Ed Gillespie appears to have learned a great deal about Republicans in the Commonwealth since his narrow defeat for the United State’s Senate. First, Mr. Gillespie has aggressively pursued the conservative wing of the Republican grassroots; securing loyalties and buy-in years before the real race for Governor began. Second, Mr. Gillespie has learned that there is nothing to be gained from antagonizing the populist wing of the party, no matter how awful, how nasty, or how dishonest they are about him personally and professionally. Third, Mr. Gillespie understands that campaigns are about monotonous optimism and allowing your surrogates to fight in the mud, when fights in the mud are necessary.
Mr. Gillespie hasn’t slipped through the entire campaign. He has demonstrated very little interest in slinging insults and his campaign staff has tried to keep the focus on the issues and on beating the Democrats. It isn’t sexy. Focusing on the Democrats isn’t going to get Republicans on Facebook and Twitter talking about your candidacy. However, I’m not sure that having Republicans talking about you on Facebook and Twitter is actually a good thing. Corey Stewart has built an army of die-hard supporters who have so infuriated every other Republican that it seems impossible for Stewart to get 35%.
In fact, Rand Paul based his entire Presidential campaign on winning Social Media. It was a remarkable failure.
Mr. Gillespie’s campaign hasn’t inspired me, but for a front-runner, he’s accomplished something remarkable. Somehow, he’s become everyone’s second choice. Stewart voters seem more annoyed by Frank Wagner’s pragmatism and his history of slating than they seem bothered by Gillespie’s history as a Bush Administration insider and D.C. lobbyist. If Wagner doesn’t win, 100% of his voters will go to Gillespie. With Denver Riggleman out of the race, it appears that a large number of his supporters are far more likely to back Gillespie than they are to back the populist candidacy of Corey Stewart.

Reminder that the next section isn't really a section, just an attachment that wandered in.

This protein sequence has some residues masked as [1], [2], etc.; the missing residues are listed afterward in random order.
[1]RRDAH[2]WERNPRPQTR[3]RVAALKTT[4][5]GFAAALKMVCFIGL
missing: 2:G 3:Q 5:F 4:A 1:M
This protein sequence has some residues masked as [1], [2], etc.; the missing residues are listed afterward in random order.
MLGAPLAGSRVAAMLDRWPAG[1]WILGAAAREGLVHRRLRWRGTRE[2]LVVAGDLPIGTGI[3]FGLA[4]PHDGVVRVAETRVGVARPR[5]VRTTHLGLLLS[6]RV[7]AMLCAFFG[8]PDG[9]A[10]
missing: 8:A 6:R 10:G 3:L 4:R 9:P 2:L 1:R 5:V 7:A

Gillespie would win a convention today. That’s crazy – but it is the result of running a remarkably brilliant and a remarkably steady campaign.
While I understand the motivation of those running around social media screaming “Establishment Ed” at the top of their lungs (he is an establishment candidate), what I don’t understand is their abandonment of the entire conservative tradition and years of their own pretense at principle, in their support of Corey Stewart. It just looks weird.
Gillespie is going to win the primary in June. The question is, will the populists all stay home in November? Are the populists willing to continue electing Democrat Governors who veto every conservative piece of legislation passed by our General Assembly?
Honestly, I think that is exactly what they intend to do. Thankfully, Mr. Gillespie has run such a positive campaign, that I think more than a few populists will find themselves unable to manufacture their faux hatred for Ed come November. If Mr. Gillespie continues to run a positive campaign aimed at defeating the Democrats, then I think he has a realistic shot at winning in November.
The Democrats have a difficult choice. Nominate a candidate with no pulse and half-a-brain or nominate a candidate who will scare the living hell out of Independents in the Commonwealth. Either way, whomever they choose doesn’t hurt a Republican’s chances in November.
This is not an endorsement of Mr. Gillespie. I honestly don’t know who I’m voting for in June. Neither Mr. Wagner nor Mr. Gillespie have advocated a political platform I can get behind, but come June, I know I’ll be voting for one or the other. I’ll probably vote for the candidate that I feel ran the smartest and most honest campaign. Right now, I have no idea who comes out on top there. All I know is that Wagner’s campaign has impressed me with its pragmatism and honesty; and Mr. Gillespie’s campaign has impressed me with its humility and willingness to embrace factions within the party the establishment has historically ignored. Kudos to Mr. Gillespie for that.